Rest days are scheduled in our exercise programs for a reason. These days allow your muscles to recuperate, repair, build, and assist in preventing injury. We apply so much stress on our muscles, joints and organs during our workouts, that it is only fair that we be nice to them and allow them to rest.
But, rest days don’t mean that you do nothing at all! You don’t just sit on the couch watching T.V. or lying in bed all day. Of course, if you’re under the weather or have been out too late celebrating a birthday or wedding, then you may want to rest all day. I’ve been there and know it sucks. If that isn’t the case, then you still need to get up and move. Think of it as more of an active recovery day.
Don’t get scared of the word active, I am not going to tell you to go run 10 miles or do a 20 minute HITT workout. Active recovery focuses on a low intensity workout that will get the blood moving and assist in reducing muscle soreness. Some recommendations would be take a walk, slow bike ride, an easy swim, or yoga. Something that isn’t going to tax your system but will provide oxygen to those muscles that are recovering so they don’t become too tight and sore.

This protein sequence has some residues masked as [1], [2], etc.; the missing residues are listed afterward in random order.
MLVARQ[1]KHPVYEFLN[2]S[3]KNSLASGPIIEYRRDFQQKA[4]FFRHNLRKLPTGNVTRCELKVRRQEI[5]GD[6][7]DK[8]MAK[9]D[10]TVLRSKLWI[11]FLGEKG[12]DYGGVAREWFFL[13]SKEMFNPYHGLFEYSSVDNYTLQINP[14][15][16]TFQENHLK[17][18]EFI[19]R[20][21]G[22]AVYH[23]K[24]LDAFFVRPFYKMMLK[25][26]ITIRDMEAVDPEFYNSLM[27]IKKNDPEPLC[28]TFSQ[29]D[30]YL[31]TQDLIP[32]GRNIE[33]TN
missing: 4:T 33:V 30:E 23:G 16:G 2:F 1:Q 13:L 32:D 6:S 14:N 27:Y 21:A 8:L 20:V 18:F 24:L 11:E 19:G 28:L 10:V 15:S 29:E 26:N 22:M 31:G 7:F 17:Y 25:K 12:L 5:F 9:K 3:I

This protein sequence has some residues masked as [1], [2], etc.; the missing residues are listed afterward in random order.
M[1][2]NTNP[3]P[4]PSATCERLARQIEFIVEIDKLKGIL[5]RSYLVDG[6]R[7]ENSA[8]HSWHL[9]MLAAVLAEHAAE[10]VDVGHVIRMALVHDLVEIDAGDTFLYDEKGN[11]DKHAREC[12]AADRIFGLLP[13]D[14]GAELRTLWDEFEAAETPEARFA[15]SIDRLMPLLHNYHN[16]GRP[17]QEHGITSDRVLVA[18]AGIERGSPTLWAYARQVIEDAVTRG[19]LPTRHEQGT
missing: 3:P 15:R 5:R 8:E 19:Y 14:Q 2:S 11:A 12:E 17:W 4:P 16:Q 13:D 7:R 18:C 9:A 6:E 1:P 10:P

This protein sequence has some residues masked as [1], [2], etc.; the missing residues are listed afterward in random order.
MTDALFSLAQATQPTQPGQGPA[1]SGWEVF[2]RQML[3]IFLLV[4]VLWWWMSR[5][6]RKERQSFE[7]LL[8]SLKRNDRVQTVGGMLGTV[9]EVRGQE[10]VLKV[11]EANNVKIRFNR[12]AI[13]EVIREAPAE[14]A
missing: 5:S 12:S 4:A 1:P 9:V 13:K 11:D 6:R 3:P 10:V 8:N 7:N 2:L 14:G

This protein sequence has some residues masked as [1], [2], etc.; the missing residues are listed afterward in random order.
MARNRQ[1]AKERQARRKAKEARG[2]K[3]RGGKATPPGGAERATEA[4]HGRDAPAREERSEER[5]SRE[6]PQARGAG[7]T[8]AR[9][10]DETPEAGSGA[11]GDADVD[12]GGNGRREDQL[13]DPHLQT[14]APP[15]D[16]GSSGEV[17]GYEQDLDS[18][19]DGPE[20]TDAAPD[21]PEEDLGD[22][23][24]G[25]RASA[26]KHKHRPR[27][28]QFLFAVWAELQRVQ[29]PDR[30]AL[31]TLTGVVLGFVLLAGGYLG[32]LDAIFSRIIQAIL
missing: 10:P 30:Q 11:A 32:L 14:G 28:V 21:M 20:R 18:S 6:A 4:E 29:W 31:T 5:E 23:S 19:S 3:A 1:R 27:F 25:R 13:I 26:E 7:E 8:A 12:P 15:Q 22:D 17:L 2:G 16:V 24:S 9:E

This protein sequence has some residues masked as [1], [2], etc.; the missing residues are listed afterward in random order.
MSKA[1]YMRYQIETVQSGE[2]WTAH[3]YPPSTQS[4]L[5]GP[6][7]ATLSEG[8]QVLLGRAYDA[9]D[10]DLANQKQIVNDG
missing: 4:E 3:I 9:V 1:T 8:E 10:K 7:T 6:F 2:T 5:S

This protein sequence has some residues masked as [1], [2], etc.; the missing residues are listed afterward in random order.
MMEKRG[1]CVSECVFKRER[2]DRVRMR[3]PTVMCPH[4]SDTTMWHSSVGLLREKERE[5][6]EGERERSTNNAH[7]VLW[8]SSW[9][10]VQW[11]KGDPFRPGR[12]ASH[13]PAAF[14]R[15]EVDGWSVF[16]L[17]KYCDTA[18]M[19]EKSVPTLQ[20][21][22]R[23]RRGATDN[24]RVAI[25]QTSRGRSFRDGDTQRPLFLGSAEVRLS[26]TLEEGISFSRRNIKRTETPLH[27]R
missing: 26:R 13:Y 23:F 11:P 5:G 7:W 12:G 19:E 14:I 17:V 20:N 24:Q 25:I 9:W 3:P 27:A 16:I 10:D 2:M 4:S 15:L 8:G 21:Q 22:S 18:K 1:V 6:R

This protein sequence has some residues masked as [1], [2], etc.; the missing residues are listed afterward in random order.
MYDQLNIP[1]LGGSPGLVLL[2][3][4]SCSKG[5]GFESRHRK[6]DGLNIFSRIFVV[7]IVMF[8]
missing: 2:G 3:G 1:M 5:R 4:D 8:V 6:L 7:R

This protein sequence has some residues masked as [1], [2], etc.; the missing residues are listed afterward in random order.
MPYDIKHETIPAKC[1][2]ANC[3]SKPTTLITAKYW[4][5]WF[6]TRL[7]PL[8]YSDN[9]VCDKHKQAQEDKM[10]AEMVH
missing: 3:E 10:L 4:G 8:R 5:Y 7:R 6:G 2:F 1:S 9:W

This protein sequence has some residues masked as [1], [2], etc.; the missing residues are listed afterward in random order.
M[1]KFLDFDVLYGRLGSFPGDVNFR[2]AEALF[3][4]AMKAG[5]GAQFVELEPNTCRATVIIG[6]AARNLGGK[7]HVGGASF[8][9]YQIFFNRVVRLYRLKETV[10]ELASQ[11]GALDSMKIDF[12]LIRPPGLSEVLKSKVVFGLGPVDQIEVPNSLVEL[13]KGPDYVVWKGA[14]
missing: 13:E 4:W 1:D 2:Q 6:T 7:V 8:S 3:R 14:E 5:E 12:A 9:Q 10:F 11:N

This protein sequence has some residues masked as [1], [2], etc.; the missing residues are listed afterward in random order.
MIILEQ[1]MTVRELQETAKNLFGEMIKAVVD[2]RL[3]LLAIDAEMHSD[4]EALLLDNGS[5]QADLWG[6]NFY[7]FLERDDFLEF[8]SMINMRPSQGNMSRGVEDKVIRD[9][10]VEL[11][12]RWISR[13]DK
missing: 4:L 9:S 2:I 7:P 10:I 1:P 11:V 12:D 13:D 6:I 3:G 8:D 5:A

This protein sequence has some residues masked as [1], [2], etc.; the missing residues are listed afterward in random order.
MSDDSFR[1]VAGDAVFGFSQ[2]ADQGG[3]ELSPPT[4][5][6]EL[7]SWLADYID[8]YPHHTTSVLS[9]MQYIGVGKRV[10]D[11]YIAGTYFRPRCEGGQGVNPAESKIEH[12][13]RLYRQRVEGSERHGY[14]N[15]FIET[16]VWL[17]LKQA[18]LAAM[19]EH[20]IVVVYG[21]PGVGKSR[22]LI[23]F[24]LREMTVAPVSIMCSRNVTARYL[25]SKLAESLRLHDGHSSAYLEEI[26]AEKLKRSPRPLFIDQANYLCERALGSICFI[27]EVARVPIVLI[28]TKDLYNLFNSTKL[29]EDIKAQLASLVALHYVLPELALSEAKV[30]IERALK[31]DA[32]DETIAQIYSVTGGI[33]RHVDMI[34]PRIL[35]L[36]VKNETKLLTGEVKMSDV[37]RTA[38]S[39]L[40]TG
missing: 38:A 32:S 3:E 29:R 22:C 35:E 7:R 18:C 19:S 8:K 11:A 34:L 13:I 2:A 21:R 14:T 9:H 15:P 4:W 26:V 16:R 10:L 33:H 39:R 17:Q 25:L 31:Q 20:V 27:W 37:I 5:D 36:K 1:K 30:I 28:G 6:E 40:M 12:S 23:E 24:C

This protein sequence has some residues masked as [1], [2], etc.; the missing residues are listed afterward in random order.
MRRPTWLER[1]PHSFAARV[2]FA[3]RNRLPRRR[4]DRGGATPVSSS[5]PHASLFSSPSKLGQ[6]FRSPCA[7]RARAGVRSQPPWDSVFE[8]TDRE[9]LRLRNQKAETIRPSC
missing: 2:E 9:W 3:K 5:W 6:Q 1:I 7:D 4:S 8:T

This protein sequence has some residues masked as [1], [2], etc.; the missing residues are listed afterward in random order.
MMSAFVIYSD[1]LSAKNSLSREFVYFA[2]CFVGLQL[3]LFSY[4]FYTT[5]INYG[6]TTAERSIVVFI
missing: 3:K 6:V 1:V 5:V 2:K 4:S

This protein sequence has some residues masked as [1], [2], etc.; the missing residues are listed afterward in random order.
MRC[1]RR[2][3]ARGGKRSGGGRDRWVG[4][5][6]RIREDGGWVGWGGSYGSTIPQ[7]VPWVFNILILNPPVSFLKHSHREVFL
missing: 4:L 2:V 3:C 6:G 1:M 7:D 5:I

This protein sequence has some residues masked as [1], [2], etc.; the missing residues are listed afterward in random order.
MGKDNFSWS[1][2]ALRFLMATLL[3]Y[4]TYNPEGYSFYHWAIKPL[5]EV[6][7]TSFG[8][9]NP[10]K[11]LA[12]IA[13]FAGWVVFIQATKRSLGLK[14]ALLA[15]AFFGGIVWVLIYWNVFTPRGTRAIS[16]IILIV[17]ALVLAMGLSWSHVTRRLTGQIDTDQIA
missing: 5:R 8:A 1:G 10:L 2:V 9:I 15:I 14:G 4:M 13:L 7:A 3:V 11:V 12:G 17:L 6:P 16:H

Some benefits you can expect from including active recovery are:
Aid in recovery and decrease delayed onset muscle soreness
Boost the immune system
Reduce the chance of injury from over use or repetitive movement
Help you stay invested and interested in your exercise program
Try including an active recovery day into your training program and reap the benefits from it. I know I appreciate the feeling of being able to walk or sit without cringing in anticipation of pain when I incorporate them into my exercise program.
This week I have covered excuses, motivation, and discipline. Self-discipline is needed to achieve any goal you are working towards and these are my three tips that I know can help.
The statement below says it all when relating it to health goals, okay with everything that you are trying to achieve. Hardly ever do I hear someone say they lost their discipline, usually I hear "I lost my motivation". Of course you're going to lose motivation if you don' train or develop your self-control, otherwise known as discipline. How does this sound, use discipline, actually self-discipline as your motivation.
Crazy right? The idea of working on self control or training your body to be healthier through instructions and exercise, then sticking with those changes. Self-discipline is the correction or regulation of oneself for the sake of improvement. The definition of discipline has the words; self control, training, instruction and exercise in it. If you're having a hard time staying motivated maybe you need to evaluate how you are disciplining yourself to reach your goals.
Hi guys!! Welcome to my thoughts and just some health information that I hope you can use! Let me just state this now. I am not a writer, English major, or even a blogger, so there will be mistakes in here.